Finally, a control deck I can proudly position in my palms. A slow methodical shrouded game 1 plan, along with the typical Baneslayer beating post-board. I’ve played tons of games with similar decks in Blue/White/Red, but the numbers in this deck seem to be better ordered than what I’ve come up with. One thing I don’t think Rozmon and Summereder expected was the wave of Green creature-filled decks to combat Jund, and, as such, would probably want more Day of Judgments main deck. Still, this list is primed to deal with Jund.
We’ve got Flashfreeze and Double Negative in a seven-slot counter suite. Path to Exile, Oblivion Ring, and Lightning Bolt in a nine-slot one-for-one removal package. Two Day of Judgment and a few Earthquakes to combat critters, with Earthquake there clearly as a means to get rid of multiple one-toughness dudes for a bargain when battling Boros, White token decks, and Green decks reliant on their one-drops. Jace Beleren and Mind Spring refill your hand while Wall of Denial protects your dome. AjaniV is the glue in here, giving you a proactive LD plan against more controlling decks while being a great lifesaver against more aggressive decks when backed up by Wall of Denial. Last but not least, Sphinx of Jwar Isle finishes things off in true untouchable form, giving this deck the resilient threat it’s been setting up for the entire game.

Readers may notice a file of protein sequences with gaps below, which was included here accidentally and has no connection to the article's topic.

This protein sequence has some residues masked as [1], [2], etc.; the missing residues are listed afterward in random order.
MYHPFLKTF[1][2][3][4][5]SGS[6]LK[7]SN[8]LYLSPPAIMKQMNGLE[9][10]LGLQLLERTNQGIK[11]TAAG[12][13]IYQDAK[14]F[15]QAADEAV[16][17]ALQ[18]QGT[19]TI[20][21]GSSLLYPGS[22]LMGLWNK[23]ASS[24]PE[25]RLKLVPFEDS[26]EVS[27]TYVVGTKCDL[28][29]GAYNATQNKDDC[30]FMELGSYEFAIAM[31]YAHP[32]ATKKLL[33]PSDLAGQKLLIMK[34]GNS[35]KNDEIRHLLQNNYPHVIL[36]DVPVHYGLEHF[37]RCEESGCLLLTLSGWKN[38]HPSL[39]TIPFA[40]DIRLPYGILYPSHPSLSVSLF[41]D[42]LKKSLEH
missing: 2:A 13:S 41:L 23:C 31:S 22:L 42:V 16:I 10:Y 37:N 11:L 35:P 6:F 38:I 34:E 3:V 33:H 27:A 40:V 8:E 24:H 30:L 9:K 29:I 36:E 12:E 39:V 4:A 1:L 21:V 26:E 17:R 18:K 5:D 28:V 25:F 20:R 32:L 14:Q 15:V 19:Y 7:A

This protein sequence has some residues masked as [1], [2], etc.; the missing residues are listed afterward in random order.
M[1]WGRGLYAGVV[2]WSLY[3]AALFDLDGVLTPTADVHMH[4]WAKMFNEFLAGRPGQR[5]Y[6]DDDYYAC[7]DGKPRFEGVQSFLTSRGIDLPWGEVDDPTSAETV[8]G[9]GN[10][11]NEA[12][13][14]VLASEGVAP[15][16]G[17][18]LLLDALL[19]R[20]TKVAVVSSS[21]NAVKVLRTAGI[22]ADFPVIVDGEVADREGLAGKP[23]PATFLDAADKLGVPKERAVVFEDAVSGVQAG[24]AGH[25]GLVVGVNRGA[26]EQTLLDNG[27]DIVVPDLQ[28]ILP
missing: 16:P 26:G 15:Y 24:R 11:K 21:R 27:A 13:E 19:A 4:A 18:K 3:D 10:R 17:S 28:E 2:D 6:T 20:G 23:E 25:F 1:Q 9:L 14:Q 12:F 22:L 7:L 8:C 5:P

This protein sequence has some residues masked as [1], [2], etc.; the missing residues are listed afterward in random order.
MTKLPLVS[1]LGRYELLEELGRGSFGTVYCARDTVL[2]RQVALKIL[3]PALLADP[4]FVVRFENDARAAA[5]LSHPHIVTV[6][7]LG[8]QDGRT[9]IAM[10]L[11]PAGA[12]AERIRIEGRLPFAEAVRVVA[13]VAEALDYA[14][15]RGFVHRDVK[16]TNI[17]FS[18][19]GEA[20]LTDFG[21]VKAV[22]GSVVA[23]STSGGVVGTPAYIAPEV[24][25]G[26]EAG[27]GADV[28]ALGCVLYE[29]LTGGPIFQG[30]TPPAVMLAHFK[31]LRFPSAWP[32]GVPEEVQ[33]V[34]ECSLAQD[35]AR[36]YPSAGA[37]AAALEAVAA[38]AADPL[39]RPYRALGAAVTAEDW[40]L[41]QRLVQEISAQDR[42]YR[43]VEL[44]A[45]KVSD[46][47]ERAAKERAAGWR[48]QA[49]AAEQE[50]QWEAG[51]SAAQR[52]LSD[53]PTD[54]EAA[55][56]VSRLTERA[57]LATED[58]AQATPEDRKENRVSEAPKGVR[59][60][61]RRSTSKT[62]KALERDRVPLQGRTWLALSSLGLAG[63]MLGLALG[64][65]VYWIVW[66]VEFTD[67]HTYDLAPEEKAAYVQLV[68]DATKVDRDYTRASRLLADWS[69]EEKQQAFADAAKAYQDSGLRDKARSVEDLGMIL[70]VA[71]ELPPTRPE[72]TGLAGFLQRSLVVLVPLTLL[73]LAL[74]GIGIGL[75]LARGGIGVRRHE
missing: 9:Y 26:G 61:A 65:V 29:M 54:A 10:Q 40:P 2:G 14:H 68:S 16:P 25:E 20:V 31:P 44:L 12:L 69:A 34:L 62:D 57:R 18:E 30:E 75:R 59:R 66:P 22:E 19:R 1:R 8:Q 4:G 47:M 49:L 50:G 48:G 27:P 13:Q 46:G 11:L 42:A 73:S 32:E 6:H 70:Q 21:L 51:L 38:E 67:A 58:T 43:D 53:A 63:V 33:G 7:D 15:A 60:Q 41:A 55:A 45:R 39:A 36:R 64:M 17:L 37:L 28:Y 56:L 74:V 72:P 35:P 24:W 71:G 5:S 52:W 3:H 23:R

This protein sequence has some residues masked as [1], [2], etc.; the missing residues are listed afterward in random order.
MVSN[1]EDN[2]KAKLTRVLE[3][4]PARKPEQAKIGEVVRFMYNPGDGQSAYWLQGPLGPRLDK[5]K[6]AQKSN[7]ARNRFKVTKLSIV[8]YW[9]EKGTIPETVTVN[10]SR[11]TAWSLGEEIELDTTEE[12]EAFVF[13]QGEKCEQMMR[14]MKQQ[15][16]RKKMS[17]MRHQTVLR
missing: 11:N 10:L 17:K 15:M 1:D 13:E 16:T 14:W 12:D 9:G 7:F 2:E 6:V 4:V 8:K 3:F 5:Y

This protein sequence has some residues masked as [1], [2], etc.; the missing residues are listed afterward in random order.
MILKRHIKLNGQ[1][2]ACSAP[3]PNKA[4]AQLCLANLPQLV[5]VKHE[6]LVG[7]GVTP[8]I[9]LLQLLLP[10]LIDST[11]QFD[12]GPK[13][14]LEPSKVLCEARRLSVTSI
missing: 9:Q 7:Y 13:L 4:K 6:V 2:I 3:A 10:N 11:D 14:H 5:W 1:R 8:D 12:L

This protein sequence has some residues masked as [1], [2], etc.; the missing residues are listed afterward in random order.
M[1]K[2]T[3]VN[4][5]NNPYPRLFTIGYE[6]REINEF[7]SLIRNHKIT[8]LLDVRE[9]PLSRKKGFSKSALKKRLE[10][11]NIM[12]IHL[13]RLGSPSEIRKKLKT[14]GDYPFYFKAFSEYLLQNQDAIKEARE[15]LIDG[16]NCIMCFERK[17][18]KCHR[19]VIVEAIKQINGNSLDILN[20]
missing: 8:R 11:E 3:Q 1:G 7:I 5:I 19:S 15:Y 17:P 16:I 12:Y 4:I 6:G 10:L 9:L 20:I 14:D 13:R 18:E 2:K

This is the deck you should play at States! It has a very wide range of options to deal with tons of decks. Earthquake doubles as Planeswalker removal; Flashfreeze is surprisingly relevant against control decks as an answer as AjaniV, Cruel Ultimatum, or even a troublesome Bloodbraid Elf; and Oblivion Ring gives you a safety net to deal with crap cards like Luminarch Ascension (for which UWR doesn’t have Esper Charm). In fact, the only way this deck gets any better is if it can find a way to include Esper Charm, but I doubt such a manabase exists right now.
Now to the sideboard…